For Stage 1 breast cancer that has spread further or if a lumpectomy can’t remove all of the cancerous cells, a mastectomy to remove the entirety of the breast tissue may be recommended.
Finally, doctors may also consider lymph node removal if the Stage 1 breast cancer has spread to nearby lymph nodes. However, many early stage breast cancer patients are now given radiation instead of lymph node removal surgery.
Read more about surgical options with NBCF’s free Breast Cancer Surgery eBook.
Radiation may be used after a lumpectomy or mastectomy to reduce the chance of cancer recurrence. For this treatment option, the breast tissue and lymph nodes are treated with cancer-killing radiation therapy for several weeks at a hospital, radiation center, or other outpatient facility.
Common radiation side effects include fatigue, skin irritation (redness, peeling, or itchiness), and swelling of the breast or arm.
Depending on the type of cancer cells found and additional risk factors, a hormonal therapy regimen is sometimes used to treat Stage 1 breast cancer. Tamoxifen, a daily pill, is the most common hormonal therapy for those with hormone receptor-positive breast cancer after radiation or surgery. Women who are post-menopausal may take an aromatase inhibitor instead. Hormone therapy can be used for up to five years after a lumpectomy or mastectomy to decrease the risk of recurrence.
Targeted Cancer Therapy
More recent biologic targeted therapies for Stage 1 breast cancer attack breast cancer cells without harming healthy cells; they also come with fewer side effects. Targeted cancer therapy, which uses drugs to block the growth of cancer cells, can be used in conjunction with other Stage 1 breast cancer treatments.
Chemotherapy is rarely used to treat Stage 1 or other early stages of cancer. But in some cases, it is used post-surgery to reduce the chances of the cancer coming back.
Bone Strengthening Treatment
Bone-density medications, called bisphosphonates, are not a treatment for cancer, but they can help prevent bone loss during breast cancer treatment. These treatments may also reduce the risk of recurrence for those with Stage 1 breast cancer. Risks can include heart disease and kidney issues.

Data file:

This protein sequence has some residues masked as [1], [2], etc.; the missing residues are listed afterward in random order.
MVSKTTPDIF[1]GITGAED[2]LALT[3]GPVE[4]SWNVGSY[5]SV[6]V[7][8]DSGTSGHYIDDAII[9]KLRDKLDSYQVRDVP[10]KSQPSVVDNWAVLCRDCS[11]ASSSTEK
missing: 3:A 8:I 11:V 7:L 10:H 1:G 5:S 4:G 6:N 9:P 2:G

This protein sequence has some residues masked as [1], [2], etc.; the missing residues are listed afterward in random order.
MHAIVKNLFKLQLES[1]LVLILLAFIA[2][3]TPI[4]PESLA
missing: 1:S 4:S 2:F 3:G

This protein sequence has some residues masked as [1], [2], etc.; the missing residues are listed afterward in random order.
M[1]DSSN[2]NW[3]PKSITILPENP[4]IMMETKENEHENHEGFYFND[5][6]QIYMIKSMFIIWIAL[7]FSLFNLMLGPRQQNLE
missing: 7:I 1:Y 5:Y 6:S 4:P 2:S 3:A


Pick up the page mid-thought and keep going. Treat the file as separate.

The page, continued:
Breast cancer survivors have a significantly higher risk of osteoporosis and osteopenia, and some treatments increase the risk of fractures. Talk with your doctor about bone health and recommendations for bone strengthening.
Stage 1 Breast Cancer Survival Rate
Early stage breast cancer is very treatable, and the Stage 1 breast cancer survival rate is high. The 5-year relative survival rate for women in the United States with localized or Stage 1 breast cancer is 99%, according to the American Cancer Society.
Breast cancer survival rates can vary based on type of cancer, stage and grade, age at diagnosis, overall health, and more. You can further discuss Stage 1 breast cancer prognosis with your healthcare provider.
Life After Stage 1 Breast Cancer
Earlier stage breast cancers, such as Stage 1 breast cancer, are treatable and survivable. Life after Stage 1 breast cancer can be full and long.
Your healthcare provider may encourage additional screenings and it is always important to pay attention to your physical and mental health by staying active, eating a healthy diet, eliminating or limiting alcohol consumption, meditating, and maintaining relationships.NBCF offers support at every step of your breast cancer journey, including a wealth of resources such as patient navigators, support groups, HOPE Kits, and access to free educational guides.
Stage 1 Breast Cancer FAQs
Is Stage 1 breast cancer curable?
While you are not likely to hear a doctor use the word “curable,” they may use the term “cancer free.” Stage 1 breast cancer has many options for treatment and an excellent prognosis for recovery and becoming “cancer free.”
Can Stage 1 breast cancer spread to the bones?
Stage 1 breast cancer will not be found in the bones as any spread beyond the breast tissue and/or lymph nodes is no longer considered Stage 1 cancer. If breast cancer has spread to the bones or other sites, it is considered Stage 4 metastatic breast cancer.
What are the types of breast cancer recurrence?
While it is rare for Stage 1 breast cancer to recur, it is important to be aware of the different levels of breast cancer recurrence. There are three levels of breast cancer recurrence:
|Type of Recurrence
|Breast cancer returns in the same breast as the original tumor
|Breast cancer returns near the original site, in lymph nodes in the armpit or collarbone
|Breast cancer spreads away from the original tumor to other parts of the body, such as lungs, liver, bones, or brain
Learn more with NBCF’s free Breast Cancer Recurrence eBook.
Where can I turn to for breast cancer education?
NBCF’s mission is to provide help and inspire hope to those impacted by breast cancer. Please visit our Breast Cancer Resources page to download free educational guides, get information on the NBCF National Mammography Program and Patient Navigator Program, information on financial support, and more.
Sources: National Cancer Institute